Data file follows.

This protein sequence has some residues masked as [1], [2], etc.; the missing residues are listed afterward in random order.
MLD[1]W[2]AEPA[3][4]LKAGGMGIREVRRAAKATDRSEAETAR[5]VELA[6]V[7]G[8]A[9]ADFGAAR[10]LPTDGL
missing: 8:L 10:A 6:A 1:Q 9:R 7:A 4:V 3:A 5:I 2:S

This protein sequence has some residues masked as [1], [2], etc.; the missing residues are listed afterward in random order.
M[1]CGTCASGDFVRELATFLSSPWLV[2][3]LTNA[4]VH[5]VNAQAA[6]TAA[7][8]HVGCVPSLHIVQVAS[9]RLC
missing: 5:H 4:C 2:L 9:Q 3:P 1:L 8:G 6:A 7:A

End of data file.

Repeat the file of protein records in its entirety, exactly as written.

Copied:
This protein sequence has some residues masked as [1], [2], etc.; the missing residues are listed afterward in random order.
MLD[1]W[2]AEPA[3][4]LKAGGMGIREVRRAAKATDRSEAETAR[5]VELA[6]V[7]G[8]A[9]ADFGAAR[10]LPTDGL
missing: 8:L 10:A 6:A 1:Q 9:R 7:A 4:V 3:A 5:I 2:S

This protein sequence has some residues masked as [1], [2], etc.; the missing residues are listed afterward in random order.
M[1]CGTCASGDFVRELATFLSSPWLV[2][3]LTNA[4]VH[5]VNAQAA[6]TAA[7][8]HVGCVPSLHIVQVAS[9]RLC
missing: 5:H 4:C 2:L 9:Q 3:P 1:L 8:G 6:A 7:A